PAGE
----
Substitute an equal quantity of parsley leaves for the cilantro.
Toss the fettuccine from Step 1 with another sauce, instead of the pesto. Red Pepper Mole Sauce (page 202), Sweet-and-Sour Thai Almond Butter Sauce (page 191) or Spicy Pad Thai Sauce (page 194) are all good choices.
Peeling the vegetables lengthwise produces the long, thin strips required for this recipe. For best results use a Y-shaped (slingshot) vegetable peeler. When using a regular peeler, you can glide down the length of the vegetable to make one long, thin strip.
If you prefer, combine the ingredients for the marinade in a small bowl before tossing with the vegetables, to ensure even integration.
This rich cake is particularly delicious served with fresh berries and a sprinkle of cinnamon. I like to save this for special occasions. You will need a high-powered blender to achieve the smoothest consistency possible.
Makes 16 servings
• High-powered blender
• 9-inch (23 cm) springform pan
4 cups raw cashews, soaked (see Tips, left) 1 L
1 cup filtered water 250 mL
1 cup raw agave nectar 250 mL
1 cup melted coconut oil (see Tips, 250 mL
1 tbsp raw vanilla extract 15 mL
2 tsp freshly squeezed lemon juice 10 mL
2 cups whole raw pecans 500 mL
1⁄4 cup chopped pitted soft dates 60 mL
1⁄2 tsp fine sea salt 2 mL
1. Filling: In a high-powered blender, combine soaked cashews, water, agave nectar, coconut oil, vanilla and lemon juice. Blend at high speed until smooth and creamy. Set aside.
2. Crust: In a food processor, pulse pecans, dates and salt until smooth (no large pieces should remain). Press into bottom of pan, ensuring that there are no gaps.
3. Assembly: Pour filling over crust and freeze for at least 2 hours or until firm in the center. This dessert can be made ahead and kept in the freezer for up to 1 month.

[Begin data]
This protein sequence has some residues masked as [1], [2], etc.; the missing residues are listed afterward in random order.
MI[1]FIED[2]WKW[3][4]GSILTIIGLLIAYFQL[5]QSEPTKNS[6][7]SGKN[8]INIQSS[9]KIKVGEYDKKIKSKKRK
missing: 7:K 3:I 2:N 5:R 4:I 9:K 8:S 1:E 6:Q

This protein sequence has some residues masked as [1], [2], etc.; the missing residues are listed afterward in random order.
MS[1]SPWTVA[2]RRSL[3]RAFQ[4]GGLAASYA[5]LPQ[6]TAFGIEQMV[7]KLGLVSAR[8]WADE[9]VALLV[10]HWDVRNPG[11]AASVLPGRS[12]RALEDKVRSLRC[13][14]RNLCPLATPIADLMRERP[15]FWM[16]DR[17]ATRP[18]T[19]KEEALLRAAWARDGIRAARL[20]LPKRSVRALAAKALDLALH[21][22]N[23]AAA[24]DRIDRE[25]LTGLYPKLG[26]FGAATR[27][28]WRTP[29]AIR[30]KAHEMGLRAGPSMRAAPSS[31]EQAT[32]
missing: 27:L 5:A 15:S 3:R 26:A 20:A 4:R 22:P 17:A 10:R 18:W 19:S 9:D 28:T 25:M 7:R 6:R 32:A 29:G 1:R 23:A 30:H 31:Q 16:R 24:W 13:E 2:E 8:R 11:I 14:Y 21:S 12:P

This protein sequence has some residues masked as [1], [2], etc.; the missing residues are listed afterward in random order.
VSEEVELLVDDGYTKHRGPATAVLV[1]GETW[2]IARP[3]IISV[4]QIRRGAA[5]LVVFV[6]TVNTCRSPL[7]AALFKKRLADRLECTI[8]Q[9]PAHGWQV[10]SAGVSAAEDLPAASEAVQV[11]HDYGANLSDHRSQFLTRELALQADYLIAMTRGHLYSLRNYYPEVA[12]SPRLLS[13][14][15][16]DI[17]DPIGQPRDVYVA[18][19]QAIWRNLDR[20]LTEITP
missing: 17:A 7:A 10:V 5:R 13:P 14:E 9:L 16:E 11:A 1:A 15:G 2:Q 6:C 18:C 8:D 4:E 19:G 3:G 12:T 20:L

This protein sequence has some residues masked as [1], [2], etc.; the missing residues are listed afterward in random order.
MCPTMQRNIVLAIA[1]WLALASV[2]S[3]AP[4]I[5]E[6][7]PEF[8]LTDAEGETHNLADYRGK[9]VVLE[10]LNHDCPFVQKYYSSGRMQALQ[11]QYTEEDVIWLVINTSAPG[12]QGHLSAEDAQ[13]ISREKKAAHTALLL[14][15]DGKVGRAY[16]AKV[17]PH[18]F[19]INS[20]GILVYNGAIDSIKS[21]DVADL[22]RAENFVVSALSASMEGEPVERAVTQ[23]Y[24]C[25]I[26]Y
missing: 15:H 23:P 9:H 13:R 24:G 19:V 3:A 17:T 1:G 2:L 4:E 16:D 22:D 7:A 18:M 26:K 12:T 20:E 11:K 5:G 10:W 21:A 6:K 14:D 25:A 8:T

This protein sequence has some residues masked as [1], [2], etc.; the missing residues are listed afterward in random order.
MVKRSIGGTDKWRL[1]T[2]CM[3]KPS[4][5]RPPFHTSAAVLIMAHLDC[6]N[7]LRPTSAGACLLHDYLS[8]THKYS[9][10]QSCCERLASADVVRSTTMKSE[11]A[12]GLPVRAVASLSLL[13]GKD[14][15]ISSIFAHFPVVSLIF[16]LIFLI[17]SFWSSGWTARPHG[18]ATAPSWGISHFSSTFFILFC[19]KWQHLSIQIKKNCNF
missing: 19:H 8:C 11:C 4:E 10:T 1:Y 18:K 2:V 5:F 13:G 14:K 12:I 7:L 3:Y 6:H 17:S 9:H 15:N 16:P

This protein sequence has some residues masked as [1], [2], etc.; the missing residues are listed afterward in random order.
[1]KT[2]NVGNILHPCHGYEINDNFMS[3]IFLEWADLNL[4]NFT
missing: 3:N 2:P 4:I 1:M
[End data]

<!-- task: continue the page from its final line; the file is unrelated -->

4. When you are ready to serve, remove from freezer and set aside to thaw for 15 to 20 minutes. Remove pan sides and slice. Serve immediately or cover and refrigerate for up to 1 week.
Blueberry Cheesecake: Before processing filling in Step 1, set aside 1 cup (250 mL) of the soaked cashews and 1⁄4 cup (60 mL) of the agave nectar. Add to blender along with 1⁄2 cup (125 mL) blueberries. Blend until smooth. Cover and refrigerate. When cake is frozen, spread mixture evenly over the top. Freeze for 3 hours, until top is frozen. Proceed to Step 4.
To soak the cashews for this recipe, cover with 8 cups (2 L) water. Set aside for 1 hour. Drain, discarding soaking water, and rinse under cold running water until the water runs clear.
To check if the cake is frozen all the way through, insert a tester such as a wooden skewer or toothpick. If it comes out clean, then the cake is ready to be thawed.
For decades, coconut products (coconut oil, milk and flesh) have been painted with the anti–saturated fat brush, based on the assumption that saturated fat increases the risk for cardiovascular disease. However, recent studies have found otherwise, so long as the coconut products are unprocessed. In fact, an impressive benefit of coconut products is their ability to boost HDL (“good cholesterol”), which helps to reduce the risk for cardiovascular disease. Coconut is high in a type of saturated fat called medium-chain triglycerides (MCTs), which are unique in the sense that they are burned for energy and are less likely to be stored as body fat.Excerpted from Eat Raw, Eat Well by Douglas McNish © 2012 Robert Rose Inc. www.robertrose.ca Reprinted with permission. All rights reserved. Photo credit: Colin Erricson/www.robertrose.ca
Don’t these look fabulous? Which one will you try first? If you have any tips for those new to eating raw, vegan, and/or gluten-free please share!